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Johnny Molloy

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Cumberland Plateau cascade flows bold in spring

May 10th, 2013 8:47 am by Johnny Molloy

Cumberland Plateau cascade flows bold in spring

The Cumberland Plateau, with its many exposed geological features from stone cliffs to curved arches to massive rockhouses, provides great contrast to our nearby Southern Appalachian Mountains, where great hardwood forests reveal little rock. Another advantage of the Cumberland Plateau is its many waterfalls that spill off its cliffs. One of my favorite cataracts is Greeter Falls, a signature feature at Savage Gulf State Natural Area.
Moreover, when you go to the Greeter Falls area, you can actually bag four waterfalls, visit an old homesite and frolic in a locally popular swimming hole, all in the course of a two-mile hike! Leave the trailhead near the Plateau village of Altamont to shortly join a spur trail leading to the Blue Hole, a big pool on Firescald Creek. Backtrack to the main loop then begin your waterfall tour, first reaching Upper Greeter Falls, a wide cascade, then Lower Greeter Falls, one of the most beautiful cataracts on the Cumberland Plateau.
The loop then visits hard-to-see Lower Boardtree Falls, then Upper Boardtree Falls before returning to the trailhead. Elevation changes are not drastic and the hike distance makes it doable by nearly everyone.
Furthermore, spring is an excellent time to visit water features in the Cumberlands, as the streams are flowing bold, adding drama to the cascades spilling from the tableland dividing East Tennessee from Middle Tennessee.
This hike starts on the Greeter Falls Loop Trail, bordered by pines and oaks. It isn’t long before you meet the Blue Hole Trail. Trace the Blue Hole Trail right and downhill. The rocky rooty tread is shaded by hemlocks, maples and holly, in addition to the ever-present pines and oaks.
The steady descent crosses a streambed by boardwalk, then travels over open rock slabs. The path steepens as it passes a small rock shelter to meet Firescald Creek at .5 mile. Firescald Creek flows most of the year but can dry up in late summer and fall. However, the Blue Hole will always have water. Boulders line the creek.
You have to walk downstream a bit before the natural swimming pool appears before you. Rock bluffs, evergreens and a sunning beach stand on the far side of the Blue Hole. Generations of local kids and families have come here to cool off in the heat of a Cumberland Plateau summer.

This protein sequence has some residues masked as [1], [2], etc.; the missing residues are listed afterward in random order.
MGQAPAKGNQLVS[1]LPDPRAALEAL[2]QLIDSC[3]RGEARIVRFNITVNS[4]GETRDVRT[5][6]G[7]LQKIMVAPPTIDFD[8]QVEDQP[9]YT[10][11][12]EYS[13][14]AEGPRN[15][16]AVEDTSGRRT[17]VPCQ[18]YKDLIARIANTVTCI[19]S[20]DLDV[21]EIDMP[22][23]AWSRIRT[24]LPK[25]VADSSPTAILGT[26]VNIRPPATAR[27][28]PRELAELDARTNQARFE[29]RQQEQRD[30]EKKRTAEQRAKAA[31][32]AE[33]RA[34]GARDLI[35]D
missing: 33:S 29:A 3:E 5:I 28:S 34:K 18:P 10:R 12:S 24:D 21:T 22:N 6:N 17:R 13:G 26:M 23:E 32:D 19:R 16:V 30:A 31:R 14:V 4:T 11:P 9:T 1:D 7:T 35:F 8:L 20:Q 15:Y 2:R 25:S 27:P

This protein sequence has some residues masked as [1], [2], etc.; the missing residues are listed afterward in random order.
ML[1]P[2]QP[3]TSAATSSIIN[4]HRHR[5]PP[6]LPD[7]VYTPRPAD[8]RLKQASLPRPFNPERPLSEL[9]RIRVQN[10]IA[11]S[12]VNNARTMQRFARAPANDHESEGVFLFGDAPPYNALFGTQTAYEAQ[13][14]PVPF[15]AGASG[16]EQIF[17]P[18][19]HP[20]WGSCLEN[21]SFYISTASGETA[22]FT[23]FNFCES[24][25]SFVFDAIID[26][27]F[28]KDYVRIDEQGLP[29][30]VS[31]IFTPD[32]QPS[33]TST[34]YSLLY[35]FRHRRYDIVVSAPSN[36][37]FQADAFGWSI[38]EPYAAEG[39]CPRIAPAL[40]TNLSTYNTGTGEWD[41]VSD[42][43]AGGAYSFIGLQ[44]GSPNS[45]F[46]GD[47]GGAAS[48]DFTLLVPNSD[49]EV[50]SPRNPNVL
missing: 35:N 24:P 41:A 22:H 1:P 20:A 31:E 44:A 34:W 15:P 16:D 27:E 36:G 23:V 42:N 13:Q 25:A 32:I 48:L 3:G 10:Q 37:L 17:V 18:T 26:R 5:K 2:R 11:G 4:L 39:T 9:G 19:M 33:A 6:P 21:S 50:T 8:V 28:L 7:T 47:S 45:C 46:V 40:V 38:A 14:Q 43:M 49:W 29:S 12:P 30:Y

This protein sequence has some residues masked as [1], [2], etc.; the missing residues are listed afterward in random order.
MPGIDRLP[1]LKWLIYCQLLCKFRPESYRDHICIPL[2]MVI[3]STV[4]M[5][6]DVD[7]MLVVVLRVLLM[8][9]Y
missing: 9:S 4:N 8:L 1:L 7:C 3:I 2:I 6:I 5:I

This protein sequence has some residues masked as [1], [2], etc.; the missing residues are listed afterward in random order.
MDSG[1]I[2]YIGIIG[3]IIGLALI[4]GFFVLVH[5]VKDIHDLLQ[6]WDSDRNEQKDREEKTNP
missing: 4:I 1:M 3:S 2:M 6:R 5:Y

Backtrack to the Greeter Falls Loop Trail, turning right to shortly meet the spur trail leading left to the Greeter Homesite. The Greeter Family resided here in the late 1800s and early 1900s, lending their name to the nearby falls. A clearing surrounds the cut stone foundation and steps lead to what was a basement. The large, circular stone- lined well, where the Greeters got their drinking water, is now covered to prevent accidents.
At 1.1 miles, reach the actual loop portion of the hike, turning right toward Greeter Falls, sidling alongside a spring branch. The path cuts through a break in a bluff. Rock houses overhang the trail. The trail then runs along the top of one bluff and at the base of another. There is just a lot more rock in these hills than back in the woods near Johnson City.
Slip under a rock house, then reach a trail junction. Here, spur trails lead to Upper Greeter Falls and Lower Greeter Falls. We will visit Lower Greeter Falls first. This spiller pours 20 feet over a stone bluff, landing in a pool with a gigantic boulder in it. Lower Greeter Falls is a warm up for the superlative lower falls. Descend to a circular metal staircase, “the silver staircase” that takes you down a vertical bluff to solid ground below. More stairs and steps lead to the fall’s base, where you look out on a stone-walled amphitheater encircling a huge pool into which Lower Greeter Falls drops 50 feet. Stilled gigantic boulders complement the picture. Speaking of pictures, this setting begs a photograph.
Rejoin the main loop, continuing downstream along Firescald Creek, passing under giant overhanging rocks, reaching a low point at 1.3 miles. Turn left, northbound, uphill, into the Boardtree Branch watershed. Boardtree Branch is also rich with rock houses and bluffs. You’ll hear Lower Boardtree Falls, but the cascade is not visible from the trail. Hardcore waterfall fans can scramble through the junglesque vegetation to reach Lower Boardtree Falls. But remember, you then have to climb back out.
Come closer to Boardtree Branch, then reach Upper Boardtree Falls, tumbling in multiple stages. A short spur trail takes you to the middle of the falls, with a narrow drop above and a horseshoe spillover below. Just ahead, reach a trail junction. Here, the Greeter Trail leaves right to Alum Gap and the Stone Door Ranger Station. Stay left here, ascending stone steps to reach an old roadbed, which you follow back to the trailhead, with two more miles racked up on your hiking odometer.
To get to Greeter Falls from Whitwell, down toward Chattanooga, take TN 108 north for 22 miles to intersect TN 56. Turn right on TN 56 north and follow it to Altamont and intersect TN 50. From this intersection, stay with TN 56 north and follow it 1.2 miles to Greeter Pines Road. Turn right on Greeter Pines Road and follow it .6 miles to the trailhead parking, on your left. For more information about Greeter Falls, contact South Cumberland State Park, 11745 US 41, Monteagle, TN 37356, 931-924-2980, www.tnstateparks.com.

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